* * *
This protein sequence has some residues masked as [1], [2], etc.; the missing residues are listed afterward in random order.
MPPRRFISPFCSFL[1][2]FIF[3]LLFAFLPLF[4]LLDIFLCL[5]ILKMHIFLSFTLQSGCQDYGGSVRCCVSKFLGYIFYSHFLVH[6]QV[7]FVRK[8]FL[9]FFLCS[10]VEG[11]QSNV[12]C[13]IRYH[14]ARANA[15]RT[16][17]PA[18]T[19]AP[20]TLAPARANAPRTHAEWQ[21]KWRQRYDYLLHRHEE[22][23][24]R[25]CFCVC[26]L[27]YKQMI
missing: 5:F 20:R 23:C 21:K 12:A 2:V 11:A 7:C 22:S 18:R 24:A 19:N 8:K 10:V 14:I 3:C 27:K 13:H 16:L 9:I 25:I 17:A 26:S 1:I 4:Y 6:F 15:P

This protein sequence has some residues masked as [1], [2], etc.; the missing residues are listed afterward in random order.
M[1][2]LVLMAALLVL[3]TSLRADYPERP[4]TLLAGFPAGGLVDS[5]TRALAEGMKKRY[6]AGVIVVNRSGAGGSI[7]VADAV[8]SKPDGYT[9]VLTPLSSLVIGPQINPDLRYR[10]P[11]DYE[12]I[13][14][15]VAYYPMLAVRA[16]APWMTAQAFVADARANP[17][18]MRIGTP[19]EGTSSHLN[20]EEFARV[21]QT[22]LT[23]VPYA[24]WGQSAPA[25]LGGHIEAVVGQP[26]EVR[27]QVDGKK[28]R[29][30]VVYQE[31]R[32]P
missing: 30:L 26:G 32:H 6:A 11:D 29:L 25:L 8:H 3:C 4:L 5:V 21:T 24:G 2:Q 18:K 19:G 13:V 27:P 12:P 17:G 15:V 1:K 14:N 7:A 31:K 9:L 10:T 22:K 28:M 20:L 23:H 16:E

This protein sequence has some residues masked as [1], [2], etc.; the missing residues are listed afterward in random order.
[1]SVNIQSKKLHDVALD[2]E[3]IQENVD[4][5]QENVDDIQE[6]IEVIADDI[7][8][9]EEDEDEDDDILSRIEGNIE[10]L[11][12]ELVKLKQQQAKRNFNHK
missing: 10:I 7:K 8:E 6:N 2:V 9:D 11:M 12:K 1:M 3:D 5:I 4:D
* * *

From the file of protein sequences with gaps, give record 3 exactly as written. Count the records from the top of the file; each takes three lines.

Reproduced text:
This protein sequence has some residues masked as [1], [2], etc.; the missing residues are listed afterward in random order.
[1]SVNIQSKKLHDVALD[2]E[3]IQENVD[4][5]QENVDDIQE[6]IEVIADDI[7][8][9]EEDEDEDDDILSRIEGNIE[10]L[11][12]ELVKLKQQQAKRNFNHK
missing: 10:I 7:K 8:E 6:N 2:V 9:D 11:M 12:K 1:M 3:D 5:I 4:D